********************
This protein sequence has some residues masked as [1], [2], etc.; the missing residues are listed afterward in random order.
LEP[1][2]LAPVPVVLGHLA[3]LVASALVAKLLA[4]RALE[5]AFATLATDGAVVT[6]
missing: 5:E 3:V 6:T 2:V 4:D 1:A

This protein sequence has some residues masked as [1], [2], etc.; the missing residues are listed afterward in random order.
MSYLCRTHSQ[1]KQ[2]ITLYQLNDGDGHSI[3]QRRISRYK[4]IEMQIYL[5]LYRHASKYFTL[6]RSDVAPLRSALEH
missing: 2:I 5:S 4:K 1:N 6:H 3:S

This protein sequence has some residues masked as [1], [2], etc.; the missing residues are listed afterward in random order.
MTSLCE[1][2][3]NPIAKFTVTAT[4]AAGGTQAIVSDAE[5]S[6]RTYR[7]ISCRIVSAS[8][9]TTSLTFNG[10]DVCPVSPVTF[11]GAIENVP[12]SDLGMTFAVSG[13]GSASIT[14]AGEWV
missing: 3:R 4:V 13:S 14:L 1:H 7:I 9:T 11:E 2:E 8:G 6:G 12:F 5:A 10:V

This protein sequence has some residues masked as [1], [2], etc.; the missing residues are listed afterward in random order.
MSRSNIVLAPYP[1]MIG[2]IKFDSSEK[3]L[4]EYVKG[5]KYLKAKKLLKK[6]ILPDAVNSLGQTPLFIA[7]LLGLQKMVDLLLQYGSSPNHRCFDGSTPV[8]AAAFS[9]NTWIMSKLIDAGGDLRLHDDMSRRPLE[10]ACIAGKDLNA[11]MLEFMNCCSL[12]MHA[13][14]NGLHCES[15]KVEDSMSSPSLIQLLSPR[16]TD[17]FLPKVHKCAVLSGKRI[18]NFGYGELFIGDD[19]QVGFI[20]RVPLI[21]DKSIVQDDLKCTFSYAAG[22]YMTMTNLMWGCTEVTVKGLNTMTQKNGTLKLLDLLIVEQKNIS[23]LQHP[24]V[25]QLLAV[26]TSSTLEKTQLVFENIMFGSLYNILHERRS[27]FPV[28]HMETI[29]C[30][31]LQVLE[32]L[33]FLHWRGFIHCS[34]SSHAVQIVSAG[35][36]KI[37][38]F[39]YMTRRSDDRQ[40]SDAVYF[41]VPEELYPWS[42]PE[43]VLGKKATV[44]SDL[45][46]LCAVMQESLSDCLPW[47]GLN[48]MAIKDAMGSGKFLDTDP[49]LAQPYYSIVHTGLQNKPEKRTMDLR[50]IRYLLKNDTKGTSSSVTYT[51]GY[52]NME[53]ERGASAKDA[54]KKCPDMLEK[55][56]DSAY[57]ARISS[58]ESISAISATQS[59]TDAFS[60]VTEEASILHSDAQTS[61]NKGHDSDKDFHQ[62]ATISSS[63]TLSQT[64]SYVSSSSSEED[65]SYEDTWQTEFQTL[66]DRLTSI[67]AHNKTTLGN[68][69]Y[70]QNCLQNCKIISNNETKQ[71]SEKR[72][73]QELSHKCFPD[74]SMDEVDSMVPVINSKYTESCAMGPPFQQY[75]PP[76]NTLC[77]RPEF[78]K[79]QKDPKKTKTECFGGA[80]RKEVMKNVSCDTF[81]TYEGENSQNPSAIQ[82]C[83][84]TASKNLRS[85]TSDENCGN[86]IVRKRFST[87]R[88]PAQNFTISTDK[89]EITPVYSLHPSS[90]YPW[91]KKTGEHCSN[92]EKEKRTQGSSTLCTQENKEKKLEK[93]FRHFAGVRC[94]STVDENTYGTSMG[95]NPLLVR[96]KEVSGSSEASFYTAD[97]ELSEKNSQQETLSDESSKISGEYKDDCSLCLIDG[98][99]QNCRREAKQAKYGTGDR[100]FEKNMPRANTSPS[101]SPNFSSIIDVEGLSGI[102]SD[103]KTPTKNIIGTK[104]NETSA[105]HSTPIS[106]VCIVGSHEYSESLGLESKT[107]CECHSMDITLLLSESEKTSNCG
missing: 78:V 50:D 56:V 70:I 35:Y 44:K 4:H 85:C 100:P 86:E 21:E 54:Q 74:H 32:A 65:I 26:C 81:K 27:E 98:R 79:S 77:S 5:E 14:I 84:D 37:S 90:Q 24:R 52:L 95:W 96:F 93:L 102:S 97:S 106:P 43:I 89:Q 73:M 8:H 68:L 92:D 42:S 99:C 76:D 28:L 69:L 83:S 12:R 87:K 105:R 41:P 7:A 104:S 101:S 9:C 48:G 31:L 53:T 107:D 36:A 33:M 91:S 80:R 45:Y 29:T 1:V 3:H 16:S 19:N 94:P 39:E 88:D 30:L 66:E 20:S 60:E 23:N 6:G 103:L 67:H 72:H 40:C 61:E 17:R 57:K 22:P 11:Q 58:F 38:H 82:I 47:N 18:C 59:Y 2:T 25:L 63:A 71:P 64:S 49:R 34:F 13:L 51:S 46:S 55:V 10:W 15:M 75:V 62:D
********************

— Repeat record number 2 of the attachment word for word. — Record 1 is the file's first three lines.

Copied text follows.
This protein sequence has some residues masked as [1], [2], etc.; the missing residues are listed afterward in random order.
MSYLCRTHSQ[1]KQ[2]ITLYQLNDGDGHSI[3]QRRISRYK[4]IEMQIYL[5]LYRHASKYFTL[6]RSDVAPLRSALEH
missing: 2:I 5:S 4:K 1:N 6:H 3:S